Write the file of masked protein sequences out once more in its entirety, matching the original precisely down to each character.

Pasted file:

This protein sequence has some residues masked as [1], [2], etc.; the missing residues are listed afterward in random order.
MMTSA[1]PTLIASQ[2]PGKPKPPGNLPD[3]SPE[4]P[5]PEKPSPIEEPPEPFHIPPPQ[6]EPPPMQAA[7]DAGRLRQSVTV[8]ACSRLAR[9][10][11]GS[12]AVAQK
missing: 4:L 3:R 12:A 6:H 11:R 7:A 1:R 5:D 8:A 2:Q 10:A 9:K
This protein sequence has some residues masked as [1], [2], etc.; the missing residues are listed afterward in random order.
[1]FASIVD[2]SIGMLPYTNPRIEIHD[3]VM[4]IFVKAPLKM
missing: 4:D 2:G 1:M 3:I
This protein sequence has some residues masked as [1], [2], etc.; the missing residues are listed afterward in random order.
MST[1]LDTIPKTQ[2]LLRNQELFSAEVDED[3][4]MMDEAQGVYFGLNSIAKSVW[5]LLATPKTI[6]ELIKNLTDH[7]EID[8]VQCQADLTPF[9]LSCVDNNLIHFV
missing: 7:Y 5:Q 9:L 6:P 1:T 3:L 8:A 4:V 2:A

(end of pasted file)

This protein sequence has some residues masked as [1], [2], etc.; the missing residues are listed afterward in random order.
MMTSA[1]PTLIASQ[2]PGKPKPPGNLPD[3]SPE[4]P[5]PEKPSPIEEPPEPFHIPPPQ[6]EPPPMQAA[7]DAGRLRQSVTV[8]ACSRLAR[9][10][11]GS[12]AVAQK
missing: 4:L 3:R 12:A 6:H 11:R 7:A 1:R 5:D 8:A 2:Q 10:A 9:K
This protein sequence has some residues masked as [1], [2], etc.; the missing residues are listed afterward in random order.
[1]FASIVD[2]SIGMLPYTNPRIEIHD[3]VM[4]IFVKAPLKM
missing: 4:D 2:G 1:M 3:I
This protein sequence has some residues masked as [1], [2], etc.; the missing residues are listed afterward in random order.
MST[1]LDTIPKTQ[2]LLRNQELFSAEVDED[3][4]MMDEAQGVYFGLNSIAKSVW[5]LLATPKTI[6]ELIKNLTDH[7]EID[8]VQCQADLTPF[9]LSCVDNNLIHFV
missing: 7:Y 5:Q 9:L 6:P 1:T 3:L 8:A 4:V 2:A